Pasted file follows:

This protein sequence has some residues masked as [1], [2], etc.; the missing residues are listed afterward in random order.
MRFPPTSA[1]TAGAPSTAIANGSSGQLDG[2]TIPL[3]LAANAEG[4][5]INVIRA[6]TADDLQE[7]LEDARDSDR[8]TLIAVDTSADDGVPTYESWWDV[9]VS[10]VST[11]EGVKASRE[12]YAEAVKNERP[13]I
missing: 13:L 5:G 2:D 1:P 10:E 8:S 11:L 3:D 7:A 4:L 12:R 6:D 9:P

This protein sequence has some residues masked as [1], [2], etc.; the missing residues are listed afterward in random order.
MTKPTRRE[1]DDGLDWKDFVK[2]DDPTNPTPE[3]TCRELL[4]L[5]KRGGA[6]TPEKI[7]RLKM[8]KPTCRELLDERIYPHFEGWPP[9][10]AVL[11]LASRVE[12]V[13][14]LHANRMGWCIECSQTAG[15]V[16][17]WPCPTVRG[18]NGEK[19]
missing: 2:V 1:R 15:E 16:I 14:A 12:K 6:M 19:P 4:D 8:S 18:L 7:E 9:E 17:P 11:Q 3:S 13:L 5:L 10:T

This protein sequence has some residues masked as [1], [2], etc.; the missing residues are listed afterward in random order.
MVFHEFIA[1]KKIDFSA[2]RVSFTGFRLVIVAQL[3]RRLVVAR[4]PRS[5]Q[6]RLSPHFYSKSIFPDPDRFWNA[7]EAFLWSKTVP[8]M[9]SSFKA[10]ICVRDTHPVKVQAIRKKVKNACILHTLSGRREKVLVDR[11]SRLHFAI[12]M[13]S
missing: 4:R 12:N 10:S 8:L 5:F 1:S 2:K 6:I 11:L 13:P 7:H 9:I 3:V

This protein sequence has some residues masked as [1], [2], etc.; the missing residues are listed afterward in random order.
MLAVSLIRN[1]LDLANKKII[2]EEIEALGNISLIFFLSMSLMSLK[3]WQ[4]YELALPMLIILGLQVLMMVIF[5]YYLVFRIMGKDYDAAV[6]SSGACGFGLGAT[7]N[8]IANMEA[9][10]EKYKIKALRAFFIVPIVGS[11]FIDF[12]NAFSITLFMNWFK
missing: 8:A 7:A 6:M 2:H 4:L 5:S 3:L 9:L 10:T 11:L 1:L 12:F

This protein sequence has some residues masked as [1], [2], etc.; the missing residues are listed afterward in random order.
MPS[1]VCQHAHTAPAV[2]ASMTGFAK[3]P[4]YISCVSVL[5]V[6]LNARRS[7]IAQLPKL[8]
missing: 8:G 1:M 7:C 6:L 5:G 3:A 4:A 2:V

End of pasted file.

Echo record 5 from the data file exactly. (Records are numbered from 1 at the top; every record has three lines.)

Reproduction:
This protein sequence has some residues masked as [1], [2], etc.; the missing residues are listed afterward in random order.
MPS[1]VCQHAHTAPAV[2]ASMTGFAK[3]P[4]YISCVSVL[5]V[6]LNARRS[7]IAQLPKL[8]
missing: 8:G 1:M 7:C 6:L 5:G 3:A 4:A 2:V